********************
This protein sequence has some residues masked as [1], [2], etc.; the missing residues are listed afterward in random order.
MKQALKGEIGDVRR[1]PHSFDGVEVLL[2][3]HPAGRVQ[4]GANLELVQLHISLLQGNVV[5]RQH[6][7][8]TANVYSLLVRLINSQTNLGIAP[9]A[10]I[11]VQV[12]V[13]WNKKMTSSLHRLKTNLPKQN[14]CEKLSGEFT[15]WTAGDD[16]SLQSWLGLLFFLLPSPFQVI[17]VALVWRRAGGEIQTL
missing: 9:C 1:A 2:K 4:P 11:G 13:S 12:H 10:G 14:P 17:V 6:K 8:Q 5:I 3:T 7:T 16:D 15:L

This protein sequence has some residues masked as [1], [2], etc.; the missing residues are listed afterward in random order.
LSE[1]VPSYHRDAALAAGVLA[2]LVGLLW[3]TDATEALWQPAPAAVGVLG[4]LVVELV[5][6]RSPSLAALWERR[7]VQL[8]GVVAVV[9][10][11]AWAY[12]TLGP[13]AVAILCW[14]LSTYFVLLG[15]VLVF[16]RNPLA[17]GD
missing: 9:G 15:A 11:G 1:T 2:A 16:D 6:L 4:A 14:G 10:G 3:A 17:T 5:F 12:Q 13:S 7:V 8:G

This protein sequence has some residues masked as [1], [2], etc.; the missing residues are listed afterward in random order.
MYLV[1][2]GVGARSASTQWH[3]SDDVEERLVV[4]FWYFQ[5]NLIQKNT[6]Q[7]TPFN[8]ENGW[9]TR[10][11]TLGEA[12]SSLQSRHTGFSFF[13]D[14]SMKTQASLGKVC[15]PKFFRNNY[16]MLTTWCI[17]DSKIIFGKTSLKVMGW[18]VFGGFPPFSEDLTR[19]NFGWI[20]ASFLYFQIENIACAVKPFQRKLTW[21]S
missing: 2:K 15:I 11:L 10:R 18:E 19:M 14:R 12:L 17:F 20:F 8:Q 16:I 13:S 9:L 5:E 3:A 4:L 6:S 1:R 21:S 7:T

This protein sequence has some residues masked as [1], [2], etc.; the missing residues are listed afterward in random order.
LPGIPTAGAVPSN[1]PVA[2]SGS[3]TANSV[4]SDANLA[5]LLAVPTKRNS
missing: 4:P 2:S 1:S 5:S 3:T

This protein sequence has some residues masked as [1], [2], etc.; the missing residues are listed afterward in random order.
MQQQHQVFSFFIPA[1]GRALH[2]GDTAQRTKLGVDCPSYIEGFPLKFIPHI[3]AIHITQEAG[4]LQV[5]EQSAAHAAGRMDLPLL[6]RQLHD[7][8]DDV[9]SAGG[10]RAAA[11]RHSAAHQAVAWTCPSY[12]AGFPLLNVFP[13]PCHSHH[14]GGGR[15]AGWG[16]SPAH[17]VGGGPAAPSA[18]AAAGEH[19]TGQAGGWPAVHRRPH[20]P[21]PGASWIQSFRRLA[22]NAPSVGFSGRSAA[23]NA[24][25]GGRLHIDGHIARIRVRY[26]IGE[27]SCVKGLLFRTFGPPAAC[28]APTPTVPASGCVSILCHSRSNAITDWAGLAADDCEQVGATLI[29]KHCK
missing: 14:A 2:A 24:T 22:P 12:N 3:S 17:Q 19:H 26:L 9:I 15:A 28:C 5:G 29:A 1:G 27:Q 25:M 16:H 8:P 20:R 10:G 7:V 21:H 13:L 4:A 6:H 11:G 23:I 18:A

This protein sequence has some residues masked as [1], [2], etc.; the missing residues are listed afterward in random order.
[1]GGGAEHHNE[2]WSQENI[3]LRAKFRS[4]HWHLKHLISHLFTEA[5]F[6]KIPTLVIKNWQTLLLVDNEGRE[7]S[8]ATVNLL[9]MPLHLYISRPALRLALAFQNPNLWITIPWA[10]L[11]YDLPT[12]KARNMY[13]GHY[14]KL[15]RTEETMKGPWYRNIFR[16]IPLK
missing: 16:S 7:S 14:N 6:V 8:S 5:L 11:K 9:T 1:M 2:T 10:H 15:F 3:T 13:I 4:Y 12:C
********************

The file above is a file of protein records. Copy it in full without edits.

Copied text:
This protein sequence has some residues masked as [1], [2], etc.; the missing residues are listed afterward in random order.
MKQALKGEIGDVRR[1]PHSFDGVEVLL[2][3]HPAGRVQ[4]GANLELVQLHISLLQGNVV[5]RQH[6][7][8]TANVYSLLVRLINSQTNLGIAP[9]A[10]I[11]VQV[12]V[13]WNKKMTSSLHRLKTNLPKQN[14]CEKLSGEFT[15]WTAGDD[16]SLQSWLGLLFFLLPSPFQVI[17]VALVWRRAGGEIQTL
missing: 9:C 1:A 2:K 4:P 11:G 13:S 12:H 10:G 14:P 17:V 6:K 8:Q 5:I 3:T 7:T 16:D 15:L

This protein sequence has some residues masked as [1], [2], etc.; the missing residues are listed afterward in random order.
LSE[1]VPSYHRDAALAAGVLA[2]LVGLLW[3]TDATEALWQPAPAAVGVLG[4]LVVELV[5][6]RSPSLAALWERR[7]VQL[8]GVVAVV[9][10][11]AWAY[12]TLGP[13]AVAILCW[14]LSTYFVLLG[15]VLVF[16]RNPLA[17]GD
missing: 9:G 15:A 11:G 1:T 2:A 16:D 6:L 4:A 14:G 10:G 3:A 17:T 5:F 12:Q 13:S 7:V 8:G

This protein sequence has some residues masked as [1], [2], etc.; the missing residues are listed afterward in random order.
MYLV[1][2]GVGARSASTQWH[3]SDDVEERLVV[4]FWYFQ[5]NLIQKNT[6]Q[7]TPFN[8]ENGW[9]TR[10][11]TLGEA[12]SSLQSRHTGFSFF[13]D[14]SMKTQASLGKVC[15]PKFFRNNY[16]MLTTWCI[17]DSKIIFGKTSLKVMGW[18]VFGGFPPFSEDLTR[19]NFGWI[20]ASFLYFQIENIACAVKPFQRKLTW[21]S
missing: 2:K 15:I 11:L 10:R 18:E 19:M 14:R 12:L 17:F 20:F 8:Q 16:I 13:S 9:L 5:E 3:A 4:L 6:S 1:R 21:S 7:T

This protein sequence has some residues masked as [1], [2], etc.; the missing residues are listed afterward in random order.
LPGIPTAGAVPSN[1]PVA[2]SGS[3]TANSV[4]SDANLA[5]LLAVPTKRNS
missing: 4:P 2:S 1:S 5:S 3:T

This protein sequence has some residues masked as [1], [2], etc.; the missing residues are listed afterward in random order.
MQQQHQVFSFFIPA[1]GRALH[2]GDTAQRTKLGVDCPSYIEGFPLKFIPHI[3]AIHITQEAG[4]LQV[5]EQSAAHAAGRMDLPLL[6]RQLHD[7][8]DDV[9]SAGG[10]RAAA[11]RHSAAHQAVAWTCPSY[12]AGFPLLNVFP[13]PCHSHH[14]GGGR[15]AGWG[16]SPAH[17]VGGGPAAPSA[18]AAAGEH[19]TGQAGGWPAVHRRPH[20]P[21]PGASWIQSFRRLA[22]NAPSVGFSGRSAA[23]NA[24][25]GGRLHIDGHIARIRVRY[26]IGE[27]SCVKGLLFRTFGPPAAC[28]APTPTVPASGCVSILCHSRSNAITDWAGLAADDCEQVGATLI[29]KHCK
missing: 14:A 2:A 24:T 22:P 12:N 3:S 17:Q 19:H 26:L 9:I 15:A 28:C 5:G 29:A 1:G 27:Q 25:M 16:H 8:P 20:R 10:G 7:V 21:H 13:L 4:A 6:H 11:G 23:I 18:A

This protein sequence has some residues masked as [1], [2], etc.; the missing residues are listed afterward in random order.
[1]GGGAEHHNE[2]WSQENI[3]LRAKFRS[4]HWHLKHLISHLFTEA[5]F[6]KIPTLVIKNWQTLLLVDNEGRE[7]S[8]ATVNLL[9]MPLHLYISRPALRLALAFQNPNLWITIPWA[10]L[11]YDLPT[12]KARNMY[13]GHY[14]KL[15]RTEETMKGPWYRNIFR[16]IPLK
missing: 16:S 7:S 14:N 6:V 8:S 5:L 11:K 9:T 1:M 2:T 10:H 15:F 3:T 13:I 4:Y 12:C